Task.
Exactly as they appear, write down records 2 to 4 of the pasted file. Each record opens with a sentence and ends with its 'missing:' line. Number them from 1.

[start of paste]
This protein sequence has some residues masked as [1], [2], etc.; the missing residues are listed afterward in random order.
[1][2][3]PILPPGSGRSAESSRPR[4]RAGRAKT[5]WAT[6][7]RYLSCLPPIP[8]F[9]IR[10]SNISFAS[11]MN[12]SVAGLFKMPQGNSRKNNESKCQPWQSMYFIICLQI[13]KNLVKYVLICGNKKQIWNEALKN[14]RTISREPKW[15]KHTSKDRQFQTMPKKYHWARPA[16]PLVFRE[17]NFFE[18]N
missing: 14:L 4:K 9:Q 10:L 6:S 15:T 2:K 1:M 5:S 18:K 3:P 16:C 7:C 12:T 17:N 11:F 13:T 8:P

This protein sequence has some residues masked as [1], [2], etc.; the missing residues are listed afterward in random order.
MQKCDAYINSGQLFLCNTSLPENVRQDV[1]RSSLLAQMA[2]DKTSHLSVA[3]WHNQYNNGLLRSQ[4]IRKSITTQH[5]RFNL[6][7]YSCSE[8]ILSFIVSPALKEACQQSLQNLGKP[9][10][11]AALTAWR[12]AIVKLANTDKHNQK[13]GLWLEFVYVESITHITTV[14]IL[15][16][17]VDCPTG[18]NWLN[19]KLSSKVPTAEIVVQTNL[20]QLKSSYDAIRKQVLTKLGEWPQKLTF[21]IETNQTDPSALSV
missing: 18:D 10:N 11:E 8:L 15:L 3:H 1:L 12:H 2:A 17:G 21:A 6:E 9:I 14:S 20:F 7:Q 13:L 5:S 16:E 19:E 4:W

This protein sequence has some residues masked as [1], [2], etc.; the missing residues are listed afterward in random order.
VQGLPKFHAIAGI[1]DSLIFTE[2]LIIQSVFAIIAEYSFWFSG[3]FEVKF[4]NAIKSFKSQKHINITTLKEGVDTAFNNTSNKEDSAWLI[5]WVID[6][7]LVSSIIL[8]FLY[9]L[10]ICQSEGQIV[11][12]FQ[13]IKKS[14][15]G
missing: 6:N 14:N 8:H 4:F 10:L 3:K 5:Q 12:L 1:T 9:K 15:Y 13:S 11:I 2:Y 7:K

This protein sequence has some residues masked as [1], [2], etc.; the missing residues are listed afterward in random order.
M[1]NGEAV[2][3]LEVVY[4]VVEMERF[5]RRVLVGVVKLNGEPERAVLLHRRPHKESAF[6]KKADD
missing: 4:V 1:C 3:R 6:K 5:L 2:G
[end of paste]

This protein sequence has some residues masked as [1], [2], etc.; the missing residues are listed afterward in random order.
MQKCDAYINSGQLFLCNTSLPENVRQDV[1]RSSLLAQMA[2]DKTSHLSVA[3]WHNQYNNGLLRSQ[4]IRKSITTQH[5]RFNL[6][7]YSCSE[8]ILSFIVSPALKEACQQSLQNLGKP[9][10][11]AALTAWR[12]AIVKLANTDKHNQK[13]GLWLEFVYVESITHITTV[14]IL[15][16][17]VDCPTG[18]NWLN[19]KLSSKVPTAEIVVQTNL[20]QLKSSYDAIRKQVLTKLGEWPQKLTF[21]IETNQTDPSALSV
missing: 18:D 10:N 11:E 8:L 15:L 3:H 1:L 12:H 2:A 17:G 21:A 6:E 9:I 14:S 20:F 7:Q 13:L 5:S 16:E 19:E 4:W

This protein sequence has some residues masked as [1], [2], etc.; the missing residues are listed afterward in random order.
VQGLPKFHAIAGI[1]DSLIFTE[2]LIIQSVFAIIAEYSFWFSG[3]FEVKF[4]NAIKSFKSQKHINITTLKEGVDTAFNNTSNKEDSAWLI[5]WVID[6][7]LVSSIIL[8]FLY[9]L[10]ICQSEGQIV[11][12]FQ[13]IKKS[14][15]G
missing: 6:N 14:N 8:H 4:F 10:L 3:K 5:Q 12:L 1:T 9:K 15:Y 13:S 11:I 2:Y 7:K

This protein sequence has some residues masked as [1], [2], etc.; the missing residues are listed afterward in random order.
M[1]NGEAV[2][3]LEVVY[4]VVEMERF[5]RRVLVGVVKLNGEPERAVLLHRRPHKESAF[6]KKADD
missing: 4:V 1:C 3:R 6:K 5:L 2:G